The general consensus is that Mr. Romney is less evangelical than his neo-conservative advisors, but less pragmatic than his realist counsels. His foreign policy stance is formally based on “American leadership and peace through strength.” However, during the election campaign he has genuflected to the Tea Party movement and conservative Christians in the electorate who are now the core of the Republican base by adopting neo-conservative rhetoric on issues such as Iran, Israel and China.

This is not uncommon, as presidential candidates often take more extreme positions on issues of policy while campaigning, then moderate those positions once confronted with the pressures of office (as was the case with president Obama). The question is whether Mr. Romney will jettison the neo-conservative approach if he is elected (which many believe will be the case), or whether the neo-conservatives will be given pride of place in his foreign policy team as a reward for their work in shoring up the Republican base during the campaign.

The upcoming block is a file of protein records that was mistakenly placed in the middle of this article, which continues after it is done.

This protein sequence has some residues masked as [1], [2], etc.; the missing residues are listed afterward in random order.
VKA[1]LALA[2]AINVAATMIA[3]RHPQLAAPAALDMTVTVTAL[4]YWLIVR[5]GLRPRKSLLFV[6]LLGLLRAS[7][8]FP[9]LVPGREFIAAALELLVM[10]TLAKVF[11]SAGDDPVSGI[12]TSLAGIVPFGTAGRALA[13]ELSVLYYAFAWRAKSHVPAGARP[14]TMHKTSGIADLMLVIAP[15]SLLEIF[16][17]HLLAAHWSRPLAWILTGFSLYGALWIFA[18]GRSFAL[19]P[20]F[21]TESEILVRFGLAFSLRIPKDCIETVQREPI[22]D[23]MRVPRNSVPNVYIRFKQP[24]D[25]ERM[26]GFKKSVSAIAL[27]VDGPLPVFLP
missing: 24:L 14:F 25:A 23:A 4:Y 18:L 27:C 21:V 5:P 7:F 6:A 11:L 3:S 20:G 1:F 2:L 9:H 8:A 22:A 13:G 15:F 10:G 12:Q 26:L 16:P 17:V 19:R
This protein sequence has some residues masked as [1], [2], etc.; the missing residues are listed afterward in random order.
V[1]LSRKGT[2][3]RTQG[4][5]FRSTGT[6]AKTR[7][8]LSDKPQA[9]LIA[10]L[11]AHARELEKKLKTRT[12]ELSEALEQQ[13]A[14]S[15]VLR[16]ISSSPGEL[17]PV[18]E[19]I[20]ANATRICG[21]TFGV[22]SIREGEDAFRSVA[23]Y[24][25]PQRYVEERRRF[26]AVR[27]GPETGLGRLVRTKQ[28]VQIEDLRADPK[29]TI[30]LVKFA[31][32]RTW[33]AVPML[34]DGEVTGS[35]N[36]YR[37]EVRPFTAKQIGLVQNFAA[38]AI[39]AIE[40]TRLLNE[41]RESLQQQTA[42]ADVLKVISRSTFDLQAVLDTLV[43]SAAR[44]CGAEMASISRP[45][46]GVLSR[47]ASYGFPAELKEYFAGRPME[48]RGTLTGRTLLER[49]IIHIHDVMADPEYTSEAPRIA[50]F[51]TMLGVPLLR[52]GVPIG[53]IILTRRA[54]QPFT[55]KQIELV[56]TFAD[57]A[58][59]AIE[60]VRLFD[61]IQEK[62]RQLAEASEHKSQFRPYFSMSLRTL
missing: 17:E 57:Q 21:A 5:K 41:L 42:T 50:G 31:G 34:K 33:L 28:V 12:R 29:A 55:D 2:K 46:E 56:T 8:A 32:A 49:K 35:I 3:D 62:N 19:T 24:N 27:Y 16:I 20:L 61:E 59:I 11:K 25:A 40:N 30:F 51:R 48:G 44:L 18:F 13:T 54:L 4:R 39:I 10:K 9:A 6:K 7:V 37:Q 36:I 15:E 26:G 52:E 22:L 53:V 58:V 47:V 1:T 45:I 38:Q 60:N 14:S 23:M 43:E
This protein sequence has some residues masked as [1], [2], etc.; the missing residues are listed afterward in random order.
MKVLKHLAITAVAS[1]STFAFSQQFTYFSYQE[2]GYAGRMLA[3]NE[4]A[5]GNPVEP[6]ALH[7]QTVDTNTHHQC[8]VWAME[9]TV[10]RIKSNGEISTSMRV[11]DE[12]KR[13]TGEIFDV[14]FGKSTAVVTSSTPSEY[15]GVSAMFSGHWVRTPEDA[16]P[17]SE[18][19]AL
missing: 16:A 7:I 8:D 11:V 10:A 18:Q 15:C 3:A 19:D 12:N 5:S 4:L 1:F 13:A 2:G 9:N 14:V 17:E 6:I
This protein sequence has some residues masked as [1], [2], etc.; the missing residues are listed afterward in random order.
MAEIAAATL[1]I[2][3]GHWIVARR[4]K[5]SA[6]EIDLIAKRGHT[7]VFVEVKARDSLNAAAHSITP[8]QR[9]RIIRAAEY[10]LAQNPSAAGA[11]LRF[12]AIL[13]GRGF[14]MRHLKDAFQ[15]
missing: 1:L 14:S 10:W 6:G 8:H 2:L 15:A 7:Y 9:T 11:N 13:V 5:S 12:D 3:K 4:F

The bigger issue is that in the words of journalist Bob Woodward, the Republican Party is “at war with itself.” It may be impolitic to say, but the Tea Party tail is wagging the GOP dog, and moderate Republicans–that is, those who were economic and social liberals but security conservatives (hence their realism)–are not only a dying breed but increasingly unwelcome in their traditional party of choice. This forces candidates like Mr. Romney, who is an economic liberal but perhaps more of a social and security conservative than the old “Rockefeller Republicans,” to bow to the nationalistic, isolationist yet internationally messianic Right (a contradiction, to be sure, but that is what the Tea Party movement is). Should he win the election, Mr. Romney will find himself trying to arbitrate the internecine war within the GOP by balancing his cabinet choices. One way of doing so is to have a neo-conservative as Secretary of State and a realist as Secretary of Defense (since Pentagon realism could provide a check on the State Department’s evangelical and interventionist ambitions).